American biochemist and educator who in 1984 received the Nobel Prize
for Chemistry for his development of a simple and ingenious method for
synthesizing chains of amino acids, or polypeptides, in any predetermined
His innovative method, developed during the 1950s and '60s, grew from
his idea that the key to the synthesis of polypeptides was the anchoring
of the first amino acid to an insoluble solid. Other amino acids could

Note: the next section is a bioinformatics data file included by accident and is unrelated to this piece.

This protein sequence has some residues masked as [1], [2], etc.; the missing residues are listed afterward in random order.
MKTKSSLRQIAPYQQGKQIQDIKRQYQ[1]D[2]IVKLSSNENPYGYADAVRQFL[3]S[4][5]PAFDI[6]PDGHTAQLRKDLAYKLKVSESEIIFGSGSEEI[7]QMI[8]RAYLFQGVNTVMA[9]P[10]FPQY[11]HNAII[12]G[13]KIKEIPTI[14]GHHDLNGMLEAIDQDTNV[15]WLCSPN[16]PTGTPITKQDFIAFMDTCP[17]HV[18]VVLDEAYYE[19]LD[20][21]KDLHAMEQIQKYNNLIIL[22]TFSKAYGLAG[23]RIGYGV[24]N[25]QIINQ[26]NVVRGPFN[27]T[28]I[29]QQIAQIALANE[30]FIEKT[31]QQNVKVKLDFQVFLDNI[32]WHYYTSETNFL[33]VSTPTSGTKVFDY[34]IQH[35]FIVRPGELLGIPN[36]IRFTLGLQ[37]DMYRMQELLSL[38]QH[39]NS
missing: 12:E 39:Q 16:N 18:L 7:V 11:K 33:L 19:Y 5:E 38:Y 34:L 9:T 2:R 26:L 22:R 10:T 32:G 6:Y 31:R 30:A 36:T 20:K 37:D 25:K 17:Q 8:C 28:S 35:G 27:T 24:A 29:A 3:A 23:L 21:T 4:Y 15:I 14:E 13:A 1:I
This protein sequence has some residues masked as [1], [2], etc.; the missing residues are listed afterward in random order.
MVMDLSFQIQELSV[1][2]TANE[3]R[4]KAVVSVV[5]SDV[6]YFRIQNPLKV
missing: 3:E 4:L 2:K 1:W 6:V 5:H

then be joined, one by one, to the fixed terminus. At the end of the
sequence of steps, the completed chain could be easily detached from
the solid. The process, which can be carried out by machine, proved
highly efficient and of great significance for research on such substances
as hormones and enzymes, as well as in the commercial manufacture of
such drugs as insulin and such substances as interferon.
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